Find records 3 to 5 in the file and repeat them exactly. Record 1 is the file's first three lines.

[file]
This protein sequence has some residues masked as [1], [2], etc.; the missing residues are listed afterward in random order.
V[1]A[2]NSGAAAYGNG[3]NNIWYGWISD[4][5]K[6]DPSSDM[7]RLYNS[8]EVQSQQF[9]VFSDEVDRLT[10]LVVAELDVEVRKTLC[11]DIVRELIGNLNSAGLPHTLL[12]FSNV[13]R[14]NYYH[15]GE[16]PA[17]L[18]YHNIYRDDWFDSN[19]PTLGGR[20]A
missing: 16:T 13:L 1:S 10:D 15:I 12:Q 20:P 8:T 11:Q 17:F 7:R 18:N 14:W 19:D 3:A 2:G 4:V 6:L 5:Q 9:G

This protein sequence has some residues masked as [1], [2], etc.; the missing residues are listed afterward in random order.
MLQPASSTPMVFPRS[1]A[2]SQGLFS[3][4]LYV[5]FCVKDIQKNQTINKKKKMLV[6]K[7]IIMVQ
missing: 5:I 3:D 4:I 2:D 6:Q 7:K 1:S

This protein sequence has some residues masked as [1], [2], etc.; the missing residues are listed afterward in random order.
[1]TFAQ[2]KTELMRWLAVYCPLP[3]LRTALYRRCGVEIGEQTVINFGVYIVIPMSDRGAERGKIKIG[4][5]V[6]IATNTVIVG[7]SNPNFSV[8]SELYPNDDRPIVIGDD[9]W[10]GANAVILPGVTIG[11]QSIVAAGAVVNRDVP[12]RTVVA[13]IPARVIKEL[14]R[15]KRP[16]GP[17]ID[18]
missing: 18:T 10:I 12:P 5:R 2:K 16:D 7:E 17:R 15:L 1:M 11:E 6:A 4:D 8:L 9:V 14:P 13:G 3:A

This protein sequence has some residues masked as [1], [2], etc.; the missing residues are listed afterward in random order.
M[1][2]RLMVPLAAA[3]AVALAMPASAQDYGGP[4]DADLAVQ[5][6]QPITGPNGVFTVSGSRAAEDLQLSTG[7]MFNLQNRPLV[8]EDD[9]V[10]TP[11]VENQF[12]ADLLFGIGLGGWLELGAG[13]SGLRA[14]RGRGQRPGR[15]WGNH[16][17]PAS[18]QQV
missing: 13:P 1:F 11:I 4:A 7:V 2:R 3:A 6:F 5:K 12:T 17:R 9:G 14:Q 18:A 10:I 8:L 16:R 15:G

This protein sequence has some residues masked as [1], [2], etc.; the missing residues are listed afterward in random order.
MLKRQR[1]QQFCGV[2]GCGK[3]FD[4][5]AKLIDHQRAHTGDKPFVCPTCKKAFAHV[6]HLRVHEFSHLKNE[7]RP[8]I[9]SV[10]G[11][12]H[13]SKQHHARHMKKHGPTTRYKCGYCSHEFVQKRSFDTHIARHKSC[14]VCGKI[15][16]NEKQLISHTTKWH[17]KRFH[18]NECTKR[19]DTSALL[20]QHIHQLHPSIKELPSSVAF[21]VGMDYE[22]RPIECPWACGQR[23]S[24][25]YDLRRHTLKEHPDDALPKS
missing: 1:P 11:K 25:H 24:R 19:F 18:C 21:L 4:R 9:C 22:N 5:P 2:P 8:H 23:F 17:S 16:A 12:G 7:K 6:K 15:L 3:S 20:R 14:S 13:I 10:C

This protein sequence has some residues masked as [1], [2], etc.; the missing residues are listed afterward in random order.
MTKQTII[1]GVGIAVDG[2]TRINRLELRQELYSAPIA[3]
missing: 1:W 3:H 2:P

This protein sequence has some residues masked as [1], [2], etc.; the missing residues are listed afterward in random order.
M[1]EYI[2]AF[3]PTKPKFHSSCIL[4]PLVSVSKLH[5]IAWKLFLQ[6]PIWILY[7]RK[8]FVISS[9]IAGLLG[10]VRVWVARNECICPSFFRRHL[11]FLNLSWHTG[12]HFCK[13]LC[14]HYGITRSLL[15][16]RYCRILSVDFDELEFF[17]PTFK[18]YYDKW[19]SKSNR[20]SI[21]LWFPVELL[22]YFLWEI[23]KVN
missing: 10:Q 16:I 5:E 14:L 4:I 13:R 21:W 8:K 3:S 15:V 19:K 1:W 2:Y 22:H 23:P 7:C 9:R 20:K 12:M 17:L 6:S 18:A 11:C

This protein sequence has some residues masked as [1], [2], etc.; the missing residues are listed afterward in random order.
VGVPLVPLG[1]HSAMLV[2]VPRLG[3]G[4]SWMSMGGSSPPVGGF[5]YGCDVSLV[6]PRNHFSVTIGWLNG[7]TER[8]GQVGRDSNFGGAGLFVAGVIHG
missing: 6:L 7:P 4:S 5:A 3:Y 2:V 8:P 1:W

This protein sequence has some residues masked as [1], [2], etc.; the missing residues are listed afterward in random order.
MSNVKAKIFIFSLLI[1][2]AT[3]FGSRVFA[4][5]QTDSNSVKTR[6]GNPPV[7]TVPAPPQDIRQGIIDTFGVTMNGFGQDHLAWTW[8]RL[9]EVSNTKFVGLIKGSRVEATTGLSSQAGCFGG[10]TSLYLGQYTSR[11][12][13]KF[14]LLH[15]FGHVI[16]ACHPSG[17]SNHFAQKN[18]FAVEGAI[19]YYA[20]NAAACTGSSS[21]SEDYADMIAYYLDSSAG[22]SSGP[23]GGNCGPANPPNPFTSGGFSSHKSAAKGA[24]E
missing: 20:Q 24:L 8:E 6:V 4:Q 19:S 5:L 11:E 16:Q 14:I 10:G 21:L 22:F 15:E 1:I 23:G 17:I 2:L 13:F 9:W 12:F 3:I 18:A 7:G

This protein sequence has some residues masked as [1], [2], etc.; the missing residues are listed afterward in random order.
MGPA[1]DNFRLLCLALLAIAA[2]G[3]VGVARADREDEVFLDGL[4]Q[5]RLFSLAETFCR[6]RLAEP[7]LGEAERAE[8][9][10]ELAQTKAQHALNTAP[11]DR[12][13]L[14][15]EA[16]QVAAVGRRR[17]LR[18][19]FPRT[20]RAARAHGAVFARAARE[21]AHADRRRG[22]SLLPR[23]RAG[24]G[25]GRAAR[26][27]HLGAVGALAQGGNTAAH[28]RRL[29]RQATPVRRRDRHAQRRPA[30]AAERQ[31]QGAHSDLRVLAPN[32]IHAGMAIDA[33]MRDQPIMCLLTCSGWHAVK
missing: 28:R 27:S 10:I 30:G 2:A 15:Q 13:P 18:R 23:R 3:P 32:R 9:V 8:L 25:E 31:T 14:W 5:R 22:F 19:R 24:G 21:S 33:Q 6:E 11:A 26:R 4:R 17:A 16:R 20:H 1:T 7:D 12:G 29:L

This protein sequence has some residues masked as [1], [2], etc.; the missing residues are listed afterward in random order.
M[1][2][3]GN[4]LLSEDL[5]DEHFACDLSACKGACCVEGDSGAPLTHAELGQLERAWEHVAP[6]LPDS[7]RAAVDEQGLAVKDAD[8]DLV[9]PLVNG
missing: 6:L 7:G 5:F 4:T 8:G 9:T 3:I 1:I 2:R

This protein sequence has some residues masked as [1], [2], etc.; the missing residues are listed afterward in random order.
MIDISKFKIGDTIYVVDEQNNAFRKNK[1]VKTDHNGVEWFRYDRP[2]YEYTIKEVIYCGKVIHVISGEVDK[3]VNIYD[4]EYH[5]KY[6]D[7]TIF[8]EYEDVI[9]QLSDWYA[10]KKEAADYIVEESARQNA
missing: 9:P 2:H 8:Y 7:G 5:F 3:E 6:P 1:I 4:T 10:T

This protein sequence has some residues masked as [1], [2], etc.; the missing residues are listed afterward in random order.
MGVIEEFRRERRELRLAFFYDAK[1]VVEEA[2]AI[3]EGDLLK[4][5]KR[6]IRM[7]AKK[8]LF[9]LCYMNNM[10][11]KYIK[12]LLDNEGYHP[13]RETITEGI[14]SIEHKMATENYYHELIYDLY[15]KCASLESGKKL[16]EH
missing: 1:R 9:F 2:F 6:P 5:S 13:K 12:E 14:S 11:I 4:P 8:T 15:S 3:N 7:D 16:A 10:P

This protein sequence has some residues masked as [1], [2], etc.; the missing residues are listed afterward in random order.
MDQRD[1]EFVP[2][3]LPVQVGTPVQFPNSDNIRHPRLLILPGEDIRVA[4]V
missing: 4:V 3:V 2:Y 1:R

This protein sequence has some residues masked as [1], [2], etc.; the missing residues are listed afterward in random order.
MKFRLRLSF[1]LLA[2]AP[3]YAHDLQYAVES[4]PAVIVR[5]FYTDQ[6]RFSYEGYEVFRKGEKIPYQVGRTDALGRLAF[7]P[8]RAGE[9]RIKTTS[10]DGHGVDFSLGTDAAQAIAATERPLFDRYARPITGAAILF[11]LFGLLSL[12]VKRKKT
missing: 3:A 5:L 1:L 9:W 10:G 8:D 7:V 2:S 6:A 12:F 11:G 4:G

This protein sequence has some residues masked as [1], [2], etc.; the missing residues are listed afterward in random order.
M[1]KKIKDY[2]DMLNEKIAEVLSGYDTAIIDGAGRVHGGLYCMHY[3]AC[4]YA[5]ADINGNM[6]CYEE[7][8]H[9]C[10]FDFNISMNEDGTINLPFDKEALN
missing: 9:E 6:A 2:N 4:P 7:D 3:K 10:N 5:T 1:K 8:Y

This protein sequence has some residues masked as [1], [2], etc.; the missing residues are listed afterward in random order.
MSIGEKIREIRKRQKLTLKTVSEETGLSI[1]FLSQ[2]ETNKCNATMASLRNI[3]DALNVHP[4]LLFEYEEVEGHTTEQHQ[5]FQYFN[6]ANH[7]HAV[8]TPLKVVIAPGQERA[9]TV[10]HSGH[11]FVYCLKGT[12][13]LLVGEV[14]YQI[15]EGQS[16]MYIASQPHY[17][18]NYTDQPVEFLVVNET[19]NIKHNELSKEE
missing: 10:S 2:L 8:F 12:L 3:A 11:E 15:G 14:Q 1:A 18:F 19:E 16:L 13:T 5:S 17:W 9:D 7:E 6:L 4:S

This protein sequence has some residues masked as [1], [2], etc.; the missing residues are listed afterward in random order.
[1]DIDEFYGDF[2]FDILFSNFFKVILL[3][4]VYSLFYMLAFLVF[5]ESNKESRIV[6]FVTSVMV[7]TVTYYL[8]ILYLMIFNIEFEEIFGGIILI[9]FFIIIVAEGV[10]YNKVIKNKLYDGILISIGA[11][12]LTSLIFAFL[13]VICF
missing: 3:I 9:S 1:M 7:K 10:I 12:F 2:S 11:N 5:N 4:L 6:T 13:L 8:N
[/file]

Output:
This protein sequence has some residues masked as [1], [2], etc.; the missing residues are listed afterward in random order.
[1]TFAQ[2]KTELMRWLAVYCPLP[3]LRTALYRRCGVEIGEQTVINFGVYIVIPMSDRGAERGKIKIG[4][5]V[6]IATNTVIVG[7]SNPNFSV[8]SELYPNDDRPIVIGDD[9]W[10]GANAVILPGVTIG[11]QSIVAAGAVVNRDVP[12]RTVVA[13]IPARVIKEL[14]R[15]KRP[16]GP[17]ID[18]
missing: 18:T 10:I 12:P 5:R 2:K 16:D 7:E 17:R 15:L 1:M 11:E 6:A 4:D 8:L 9:V 14:P 13:G 3:A

This protein sequence has some residues masked as [1], [2], etc.; the missing residues are listed afterward in random order.
M[1][2]RLMVPLAAA[3]AVALAMPASAQDYGGP[4]DADLAVQ[5][6]QPITGPNGVFTVSGSRAAEDLQLSTG[7]MFNLQNRPLV[8]EDD[9]V[10]TP[11]VENQF[12]ADLLFGIGLGGWLELGAG[13]SGLRA[14]RGRGQRPGR[15]WGNH[16][17]PAS[18]QQV
missing: 13:P 1:F 11:I 4:A 7:V 2:R 3:A 6:F 5:K 12:T 17:R 9:G 14:Q 18:A 10:I 8:L 16:R 15:G

This protein sequence has some residues masked as [1], [2], etc.; the missing residues are listed afterward in random order.
MLKRQR[1]QQFCGV[2]GCGK[3]FD[4][5]AKLIDHQRAHTGDKPFVCPTCKKAFAHV[6]HLRVHEFSHLKNE[7]RP[8]I[9]SV[10]G[11][12]H[13]SKQHHARHMKKHGPTTRYKCGYCSHEFVQKRSFDTHIARHKSC[14]VCGKI[15][16]NEKQLISHTTKWH[17]KRFH[18]NECTKR[19]DTSALL[20]QHIHQLHPSIKELPSSVAF[21]VGMDYE[22]RPIECPWACGQR[23]S[24][25]YDLRRHTLKEHPDDALPKS
missing: 1:P 11:K 25:H 24:R 19:F 18:C 21:L 4:R 9:C 22:N 5:P 2:P 8:H 23:F 17:S 16:A 12:G 7:K 6:K 15:L 3:S 20:R 14:S 13:I 10:C